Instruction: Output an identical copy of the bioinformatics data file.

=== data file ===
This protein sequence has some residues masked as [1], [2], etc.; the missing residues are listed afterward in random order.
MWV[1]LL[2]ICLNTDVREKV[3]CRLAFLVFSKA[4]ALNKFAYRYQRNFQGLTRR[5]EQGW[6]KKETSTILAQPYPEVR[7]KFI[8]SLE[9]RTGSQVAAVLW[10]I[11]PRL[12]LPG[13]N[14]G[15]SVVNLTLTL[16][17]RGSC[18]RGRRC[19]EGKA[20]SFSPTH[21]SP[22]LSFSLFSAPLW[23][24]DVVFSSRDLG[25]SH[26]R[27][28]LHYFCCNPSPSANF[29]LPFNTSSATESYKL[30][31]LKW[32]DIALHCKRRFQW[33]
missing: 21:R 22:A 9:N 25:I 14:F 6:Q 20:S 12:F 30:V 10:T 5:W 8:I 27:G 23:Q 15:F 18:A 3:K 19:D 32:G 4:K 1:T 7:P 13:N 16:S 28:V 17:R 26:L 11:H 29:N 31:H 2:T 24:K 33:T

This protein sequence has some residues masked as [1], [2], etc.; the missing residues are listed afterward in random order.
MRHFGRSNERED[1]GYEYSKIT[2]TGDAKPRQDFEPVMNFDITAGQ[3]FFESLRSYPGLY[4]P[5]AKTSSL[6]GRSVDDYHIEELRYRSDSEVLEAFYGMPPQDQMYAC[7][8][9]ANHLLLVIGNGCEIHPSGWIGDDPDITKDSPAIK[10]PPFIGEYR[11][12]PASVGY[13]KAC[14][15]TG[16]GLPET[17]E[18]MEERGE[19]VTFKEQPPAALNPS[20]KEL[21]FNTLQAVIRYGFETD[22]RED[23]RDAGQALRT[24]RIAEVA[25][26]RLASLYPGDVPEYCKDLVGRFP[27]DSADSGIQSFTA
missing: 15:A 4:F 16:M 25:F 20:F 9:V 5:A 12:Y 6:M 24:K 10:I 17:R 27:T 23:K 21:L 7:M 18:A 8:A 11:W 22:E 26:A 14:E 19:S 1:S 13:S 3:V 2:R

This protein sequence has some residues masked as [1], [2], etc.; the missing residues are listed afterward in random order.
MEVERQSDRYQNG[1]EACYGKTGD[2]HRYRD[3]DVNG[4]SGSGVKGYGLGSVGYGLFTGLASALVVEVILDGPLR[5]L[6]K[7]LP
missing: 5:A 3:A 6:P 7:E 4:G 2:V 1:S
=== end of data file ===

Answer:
This protein sequence has some residues masked as [1], [2], etc.; the missing residues are listed afterward in random order.
MWV[1]LL[2]ICLNTDVREKV[3]CRLAFLVFSKA[4]ALNKFAYRYQRNFQGLTRR[5]EQGW[6]KKETSTILAQPYPEVR[7]KFI[8]SLE[9]RTGSQVAAVLW[10]I[11]PRL[12]LPG[13]N[14]G[15]SVVNLTLTL[16][17]RGSC[18]RGRRC[19]EGKA[20]SFSPTH[21]SP[22]LSFSLFSAPLW[23][24]DVVFSSRDLG[25]SH[26]R[27][28]LHYFCCNPSPSANF[29]LPFNTSSATESYKL[30][31]LKW[32]DIALHCKRRFQW[33]
missing: 21:R 22:A 9:N 25:I 14:F 6:Q 20:S 12:F 30:V 10:T 5:W 8:I 27:G 23:Q 15:F 18:A 3:K 19:D 32:G 4:K 1:T 7:P 13:N 16:S 28:V 17:R 26:L 11:H 29:N 31:H 2:T 24:K 33:T

This protein sequence has some residues masked as [1], [2], etc.; the missing residues are listed afterward in random order.
MRHFGRSNERED[1]GYEYSKIT[2]TGDAKPRQDFEPVMNFDITAGQ[3]FFESLRSYPGLY[4]P[5]AKTSSL[6]GRSVDDYHIEELRYRSDSEVLEAFYGMPPQDQMYAC[7][8][9]ANHLLLVIGNGCEIHPSGWIGDDPDITKDSPAIK[10]PPFIGEYR[11][12]PASVGY[13]KAC[14][15]TG[16]GLPET[17]E[18]MEERGE[19]VTFKEQPPAALNPS[20]KEL[21]FNTLQAVIRYGFETD[22]RED[23]RDAGQALRT[24]RIAEVA[25][26]RLASLYPGDVPEYCKDLVGRFP[27]DSADSGIQSFTA
missing: 15:A 4:F 16:M 25:F 20:F 9:V 5:A 12:Y 6:M 24:K 10:I 17:R 27:T 23:K 21:L 7:M 18:A 8:A 11:W 22:E 26:A 14:E 19:S 1:S 13:S 3:V 2:R

This protein sequence has some residues masked as [1], [2], etc.; the missing residues are listed afterward in random order.
MEVERQSDRYQNG[1]EACYGKTGD[2]HRYRD[3]DVNG[4]SGSGVKGYGLGSVGYGLFTGLASALVVEVILDGPLR[5]L[6]K[7]LP
missing: 5:A 3:A 6:P 7:E 4:G 2:V 1:S